How Direct Makes Digital Better
Jan 27, 2018
I have yet to figure out why people automatically regard direct marketing as mail order when we as direct marketers have used a range of media (channels) from mail to television and radio to create and execute direct response marketing advertisements and campaigns over the decades. And, now we have digital, and it’s as if, the term “direct marketing” no longer applies. Well, I beg to differ. Yes, we have digital media; and, mail (the kind that uses stamps) to a large degree has been abandoned by most marketers. There are several reasons for this. The first being that for many applications, email is cheaper, quicker to execute, and just as effective. [This may be changing due to the avalanche of email in our inboxes. And, it's something that marketers should definitely test.] The second reason being that we have a new generation of marketers, many of whom have no experience using traditional media for direct marketing, and no formal direct response marketing education or experience.
Digital is just that a channel, another direct response channel.
It is both a communications channel and a distribution channel for intellectual content and digital products such as software. As such it has its own unique features and characteristics (as do all media (checkout our advertising media check list), but it is a medium in which direct marketing practices are still applicable and valid. Direct marketing didn’t go away. We just added a new channel in which to practice it.
The problem is that some marketers, especially those in the eCommerce community are practicing direct marketing without knowing that what they are doing is direct marketing. Or, they prefer not to have the association because that’s old school traditional media...like direct mail. Instead, it’s etailing, or some other trendy name.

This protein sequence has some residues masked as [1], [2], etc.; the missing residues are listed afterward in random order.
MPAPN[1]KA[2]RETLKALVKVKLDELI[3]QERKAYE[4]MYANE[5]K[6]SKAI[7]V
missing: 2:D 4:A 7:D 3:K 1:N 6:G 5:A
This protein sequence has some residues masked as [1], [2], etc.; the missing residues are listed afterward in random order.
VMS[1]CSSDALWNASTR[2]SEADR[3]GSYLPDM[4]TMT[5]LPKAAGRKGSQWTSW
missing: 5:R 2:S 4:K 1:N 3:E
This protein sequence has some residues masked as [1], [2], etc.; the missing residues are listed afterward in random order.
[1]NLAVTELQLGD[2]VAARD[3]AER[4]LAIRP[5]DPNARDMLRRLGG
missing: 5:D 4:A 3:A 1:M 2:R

The fact is that the rules of direct marketing when applied in the digital channel have just as much validity as they do in any other channel. And, by knowing and applying those rules and techniques, marketers can be more effective and have more profitable programs.
eCommerce despite what the trade press says is not the equivalent of digital retailing (eTailing). And, the reason is that there is a whole different cost and operational structure which has a significant impact on whether or not you can profitably sell a product direct to consumers (B2B or B2C). Also, it doesn’t offer the customer engagement or customer experience that actual retail (brick and mortar) shopping give the consumer.
Many eCommerce companies are doing direct response marketing badly, and if it were not for VC money hoping to produce the next Amazon, they would be out of business.
For example, there seems to be the belief that you can do lost leader or low ball selling via eCommerce to attract customers and build market share and then turn those same customers into profitable regular price buyers of products. It doesn’t work. You bring in discount buyers in any direct channel and you will have discount buyers forever. This has been proven time and time again over the decades regardless of the channel used, and the addition of the digital channel has not changed this axiom.
So, we’ve enter a new age of direct marketing, with the addition of the digital channel. Marketers who want to be successful in this medium can avoid a lot of the painful learning curve of selling direct by taking the processes, practices and rules developed for direct response marketing in other channels and apply them in the digital channel.
To learn more about direct marketing, you can download the following white papers. They cover direct marketing in all channels including the digital channel.
- Building a Successful Direct Marketing Plan
- Direct Marketing Offer Development
- Direct Response Creative
- Direct Marketing Analytics
And for those that think they may have some use for direct mail:
Dudley Stevenson, founder and CEO of DWS Associates, has over thirty-five years’ experience in consumer marketing, business-to-business marketing, and direct marketing, including developing, planning, and implementing go-to-market strategies. He's also the author of "Marketing Direct: Breaking Through The Clutter." Working with organizations ranging from start-ups to Fortune 100 companies, he and his team have helped clients such as IBM, Sony, Neiman Marcus, Arizona Highways, Marshall Field & Co., Mrs. Field’s, UNICEF, and Patagonia implement successful direct marketing programs. A longtime member of the Direct Marketing Association and the American Marketing Association, Stevenson is also a sought-after speaker. He’s given hundreds of presentations and workshops on marketing and direct marketing. His “Marketing Planning 101” workshop alone has reached more than 100,000 marketing and sales professionals.